In this case the Greers employed M Davenport Builders Ltd. In June 2018 Davenport issued their final account application which the Greers failed to pay or issue any payment or payless notice as required.
Davenport then commenced a smash and grab adjudication and was awarded the amount claimed in their Final Account. The Greers failed to abide by the Adjudicators decision and withheld the payment and then commenced an Adjudication of their own to determine the true valuation of the final account. In this instance the Adjudicator found that the final account was equal to the amount already paid by the Greers to Davenport. Following this Davenport by way of summary judgement sought to enforce his adjudication decision to which the Greers sought to set off the Adjudicator’s decision in the true valuation case.
The Court first considered the Court of Appeals judgement in S&T(UK) Ltd v Grove Developments Ltd  which held that s111(1) of the Construction Act 1996 (as amended) created an immediate payment obligation where no payment or payless notice had been issued in response to a payment application. This meant that the contracting party is prohibited from commencing an adjudication for re-evaluation of the works before he has made the immediate payment.
The Court further considered the Court of Appeals decision in Harding v Paice  where Harding had attempted to prevent a true valuation adjudication prior to Harding v Paice discharging his obligations under a previously awarded smash and grab decision. The Court of Appeal in this instance ‘refused to restrain’ and allowed the true valuation adjudication.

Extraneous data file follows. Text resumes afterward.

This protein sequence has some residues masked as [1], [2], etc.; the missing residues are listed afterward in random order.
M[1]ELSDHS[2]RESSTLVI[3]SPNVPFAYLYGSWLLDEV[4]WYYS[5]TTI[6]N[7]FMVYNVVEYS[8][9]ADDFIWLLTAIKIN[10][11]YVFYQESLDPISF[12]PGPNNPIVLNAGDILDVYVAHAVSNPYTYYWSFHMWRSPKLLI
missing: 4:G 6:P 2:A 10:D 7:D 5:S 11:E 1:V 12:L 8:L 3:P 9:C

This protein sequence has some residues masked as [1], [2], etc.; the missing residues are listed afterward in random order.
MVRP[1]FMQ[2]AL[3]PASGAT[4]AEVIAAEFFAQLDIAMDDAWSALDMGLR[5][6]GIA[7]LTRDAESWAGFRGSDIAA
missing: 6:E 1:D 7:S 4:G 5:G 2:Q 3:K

The Court finally ruled that the Court of Appeals judgement in S&T was clear when it stated that payment had to be made immediately and so therefore this would precede any other action. However, the Court then brought in Harding v Paige and said that this didn’t always mean that the Court would ‘always restrain the commencement or progress of a true valuation adjudication commenced before the employer had discharged his immediate obligation.’
This case highlights that the Courts are keen to uphold the decision of S&T, however it does still leave open the question as to when the Court would interfere with the process and allow a true valuation adjudication to be commenced.
Care should be taken to ensure that project staff are aware of their payment obligations, the timeframes and relevant notices that should be issued. Urban Project Services can assist you in reviewing and identifying your contractual obligations and setting up robust payment procedures as well as offering strategic advice should the need arise.
This article contains information of general interest about current legal issues and does not provide legal advice. It is prepared for the general information purposes only. This article should not be relied upon in any specific situation without appropriate legal advice.